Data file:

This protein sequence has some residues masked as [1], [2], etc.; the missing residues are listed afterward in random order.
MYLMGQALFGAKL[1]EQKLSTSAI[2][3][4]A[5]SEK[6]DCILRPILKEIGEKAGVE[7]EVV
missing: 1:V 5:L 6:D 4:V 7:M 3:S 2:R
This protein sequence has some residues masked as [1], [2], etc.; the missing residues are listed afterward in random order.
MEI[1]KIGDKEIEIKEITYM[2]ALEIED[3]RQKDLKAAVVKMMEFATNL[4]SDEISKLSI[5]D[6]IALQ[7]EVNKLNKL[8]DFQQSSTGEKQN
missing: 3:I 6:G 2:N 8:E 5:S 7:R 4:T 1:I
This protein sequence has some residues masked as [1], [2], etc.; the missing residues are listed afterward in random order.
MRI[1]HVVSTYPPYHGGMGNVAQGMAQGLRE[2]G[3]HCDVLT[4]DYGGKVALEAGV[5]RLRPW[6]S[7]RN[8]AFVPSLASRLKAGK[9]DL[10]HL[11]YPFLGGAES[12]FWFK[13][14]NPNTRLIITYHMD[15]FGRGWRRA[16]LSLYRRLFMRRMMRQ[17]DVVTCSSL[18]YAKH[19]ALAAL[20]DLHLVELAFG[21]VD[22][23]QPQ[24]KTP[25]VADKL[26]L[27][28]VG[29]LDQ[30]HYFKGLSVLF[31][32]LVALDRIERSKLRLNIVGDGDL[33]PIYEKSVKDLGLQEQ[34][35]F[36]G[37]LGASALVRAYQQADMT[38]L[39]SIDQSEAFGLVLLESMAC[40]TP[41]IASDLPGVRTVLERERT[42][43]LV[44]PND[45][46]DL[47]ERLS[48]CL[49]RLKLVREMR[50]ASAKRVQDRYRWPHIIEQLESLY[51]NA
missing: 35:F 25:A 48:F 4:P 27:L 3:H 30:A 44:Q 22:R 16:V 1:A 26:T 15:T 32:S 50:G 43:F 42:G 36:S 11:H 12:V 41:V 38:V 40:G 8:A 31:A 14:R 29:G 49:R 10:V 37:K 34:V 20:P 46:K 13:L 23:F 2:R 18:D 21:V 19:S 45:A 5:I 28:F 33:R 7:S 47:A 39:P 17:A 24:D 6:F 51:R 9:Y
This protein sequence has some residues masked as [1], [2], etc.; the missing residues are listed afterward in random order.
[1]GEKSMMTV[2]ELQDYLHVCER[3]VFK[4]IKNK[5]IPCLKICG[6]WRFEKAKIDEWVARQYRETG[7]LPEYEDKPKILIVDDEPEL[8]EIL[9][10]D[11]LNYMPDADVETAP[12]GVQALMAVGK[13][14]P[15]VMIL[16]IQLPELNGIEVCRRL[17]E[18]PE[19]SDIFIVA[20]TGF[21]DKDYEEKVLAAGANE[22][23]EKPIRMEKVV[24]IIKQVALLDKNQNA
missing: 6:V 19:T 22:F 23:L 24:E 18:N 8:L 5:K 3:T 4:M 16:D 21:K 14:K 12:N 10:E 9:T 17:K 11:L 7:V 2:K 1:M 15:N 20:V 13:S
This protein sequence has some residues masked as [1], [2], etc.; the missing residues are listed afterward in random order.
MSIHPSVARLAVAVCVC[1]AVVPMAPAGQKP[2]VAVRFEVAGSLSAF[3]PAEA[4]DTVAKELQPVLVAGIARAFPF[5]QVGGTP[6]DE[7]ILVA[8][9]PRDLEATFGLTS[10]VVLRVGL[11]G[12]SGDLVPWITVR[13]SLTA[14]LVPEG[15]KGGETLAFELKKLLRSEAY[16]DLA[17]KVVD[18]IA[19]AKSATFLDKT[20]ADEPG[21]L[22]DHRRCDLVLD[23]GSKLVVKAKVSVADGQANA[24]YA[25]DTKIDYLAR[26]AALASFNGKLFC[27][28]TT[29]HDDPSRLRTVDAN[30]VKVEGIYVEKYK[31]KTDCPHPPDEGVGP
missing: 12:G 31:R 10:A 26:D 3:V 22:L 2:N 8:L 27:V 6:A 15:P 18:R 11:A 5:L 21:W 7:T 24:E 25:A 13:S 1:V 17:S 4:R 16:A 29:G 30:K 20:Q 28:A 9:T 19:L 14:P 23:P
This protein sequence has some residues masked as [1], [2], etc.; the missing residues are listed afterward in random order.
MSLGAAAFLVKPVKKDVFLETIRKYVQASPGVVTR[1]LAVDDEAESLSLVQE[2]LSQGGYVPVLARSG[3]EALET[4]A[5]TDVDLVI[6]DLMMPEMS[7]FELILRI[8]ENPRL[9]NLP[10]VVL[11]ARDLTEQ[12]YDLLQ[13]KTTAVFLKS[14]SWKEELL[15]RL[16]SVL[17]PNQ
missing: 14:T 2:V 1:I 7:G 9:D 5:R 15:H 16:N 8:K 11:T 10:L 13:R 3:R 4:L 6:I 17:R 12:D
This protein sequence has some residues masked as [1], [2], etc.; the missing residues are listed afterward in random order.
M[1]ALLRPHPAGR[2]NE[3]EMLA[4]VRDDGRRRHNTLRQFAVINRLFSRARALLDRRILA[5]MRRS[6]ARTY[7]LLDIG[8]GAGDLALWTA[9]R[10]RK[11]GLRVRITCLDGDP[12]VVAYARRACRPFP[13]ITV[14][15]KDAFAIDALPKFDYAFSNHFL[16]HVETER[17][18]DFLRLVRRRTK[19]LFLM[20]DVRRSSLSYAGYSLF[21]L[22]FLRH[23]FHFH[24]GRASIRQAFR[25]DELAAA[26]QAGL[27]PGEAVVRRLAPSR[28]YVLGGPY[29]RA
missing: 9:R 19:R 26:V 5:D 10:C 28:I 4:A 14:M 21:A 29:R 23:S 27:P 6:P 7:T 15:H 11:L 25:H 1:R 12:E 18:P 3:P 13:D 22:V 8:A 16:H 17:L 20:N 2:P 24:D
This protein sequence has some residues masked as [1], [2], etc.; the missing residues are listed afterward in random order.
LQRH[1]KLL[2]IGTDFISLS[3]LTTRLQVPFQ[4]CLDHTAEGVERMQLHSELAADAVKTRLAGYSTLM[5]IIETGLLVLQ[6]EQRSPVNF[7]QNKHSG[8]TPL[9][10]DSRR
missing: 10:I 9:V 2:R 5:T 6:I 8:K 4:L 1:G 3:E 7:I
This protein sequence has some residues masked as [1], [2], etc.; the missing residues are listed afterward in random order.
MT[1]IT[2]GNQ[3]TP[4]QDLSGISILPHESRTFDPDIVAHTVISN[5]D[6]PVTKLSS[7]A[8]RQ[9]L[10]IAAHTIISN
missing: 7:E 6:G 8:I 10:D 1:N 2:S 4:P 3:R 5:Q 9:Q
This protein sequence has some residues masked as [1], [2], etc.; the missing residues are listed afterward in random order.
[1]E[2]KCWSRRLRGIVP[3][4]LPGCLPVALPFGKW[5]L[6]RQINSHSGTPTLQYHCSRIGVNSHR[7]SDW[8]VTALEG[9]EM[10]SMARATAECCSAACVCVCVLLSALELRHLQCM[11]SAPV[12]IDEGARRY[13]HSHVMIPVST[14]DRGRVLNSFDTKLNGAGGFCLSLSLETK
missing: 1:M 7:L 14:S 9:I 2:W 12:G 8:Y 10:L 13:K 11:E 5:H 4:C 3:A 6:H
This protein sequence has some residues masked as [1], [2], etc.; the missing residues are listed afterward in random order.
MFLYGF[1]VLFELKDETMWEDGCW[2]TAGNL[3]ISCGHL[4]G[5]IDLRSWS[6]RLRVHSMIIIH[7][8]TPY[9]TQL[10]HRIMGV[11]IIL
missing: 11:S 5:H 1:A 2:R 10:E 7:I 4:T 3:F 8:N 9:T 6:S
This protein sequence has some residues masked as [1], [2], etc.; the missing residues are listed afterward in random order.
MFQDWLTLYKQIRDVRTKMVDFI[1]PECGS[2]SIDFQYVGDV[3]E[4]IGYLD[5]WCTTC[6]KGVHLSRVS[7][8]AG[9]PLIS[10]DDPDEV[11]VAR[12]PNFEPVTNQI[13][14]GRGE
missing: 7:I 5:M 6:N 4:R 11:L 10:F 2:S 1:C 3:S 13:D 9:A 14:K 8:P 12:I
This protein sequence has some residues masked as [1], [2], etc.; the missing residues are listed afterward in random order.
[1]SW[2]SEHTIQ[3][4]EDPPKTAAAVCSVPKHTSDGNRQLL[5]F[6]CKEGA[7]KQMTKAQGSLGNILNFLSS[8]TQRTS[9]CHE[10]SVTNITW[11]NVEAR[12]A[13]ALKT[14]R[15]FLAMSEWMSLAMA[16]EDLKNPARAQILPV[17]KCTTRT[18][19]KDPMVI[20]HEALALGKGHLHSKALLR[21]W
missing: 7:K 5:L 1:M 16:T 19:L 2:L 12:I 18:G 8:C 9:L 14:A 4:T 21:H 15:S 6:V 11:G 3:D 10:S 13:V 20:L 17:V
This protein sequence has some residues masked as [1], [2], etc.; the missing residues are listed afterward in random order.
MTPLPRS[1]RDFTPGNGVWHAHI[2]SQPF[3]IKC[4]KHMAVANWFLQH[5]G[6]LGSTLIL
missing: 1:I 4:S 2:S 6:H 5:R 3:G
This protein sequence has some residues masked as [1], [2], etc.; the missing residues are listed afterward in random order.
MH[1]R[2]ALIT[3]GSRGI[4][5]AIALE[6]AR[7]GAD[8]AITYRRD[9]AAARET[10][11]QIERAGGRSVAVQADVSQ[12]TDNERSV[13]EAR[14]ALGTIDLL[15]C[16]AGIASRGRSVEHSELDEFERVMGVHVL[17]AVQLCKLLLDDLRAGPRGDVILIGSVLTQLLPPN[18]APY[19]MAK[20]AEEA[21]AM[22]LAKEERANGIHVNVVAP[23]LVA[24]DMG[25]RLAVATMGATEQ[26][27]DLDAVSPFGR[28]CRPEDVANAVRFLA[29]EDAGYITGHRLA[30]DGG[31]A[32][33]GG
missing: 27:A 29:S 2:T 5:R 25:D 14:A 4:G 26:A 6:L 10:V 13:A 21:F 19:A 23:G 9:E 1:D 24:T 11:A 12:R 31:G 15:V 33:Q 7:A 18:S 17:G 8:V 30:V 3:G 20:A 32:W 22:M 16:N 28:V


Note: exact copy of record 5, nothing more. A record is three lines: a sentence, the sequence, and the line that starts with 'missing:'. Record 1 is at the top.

This protein sequence has some residues masked as [1], [2], etc.; the missing residues are listed afterward in random order.
MSIHPSVARLAVAVCVC[1]AVVPMAPAGQKP[2]VAVRFEVAGSLSAF[3]PAEA[4]DTVAKELQPVLVAGIARAFPF[5]QVGGTP[6]DE[7]ILVA[8][9]PRDLEATFGLTS[10]VVLRVGL[11]G[12]SGDLVPWITVR[13]SLTA[14]LVPEG[15]KGGETLAFELKKLLRSEAY[16]DLA[17]KVVD[18]IA[19]AKSATFLDKT[20]ADEPG[21]L[22]DHRRCDLVLD[23]GSKLVVKAKVSVADGQANA[24]YA[25]DTKIDYLAR[26]AALASFNGKLFC[27][28]TT[29]HDDPSRLRTVDAN[30]VKVEGIYVEKYK[31]KTDCPHPPDEGVGP
missing: 12:G 31:R 10:A 26:D 3:V 22:L 2:N 8:L 27:V 6:A 15:P 18:R 11:A 5:L 21:W 7:T 24:E 25:A 13:S 1:V 17:S 4:R 16:A 29:G 30:K 20:Q 28:A 9:T 19:L 14:P 23:P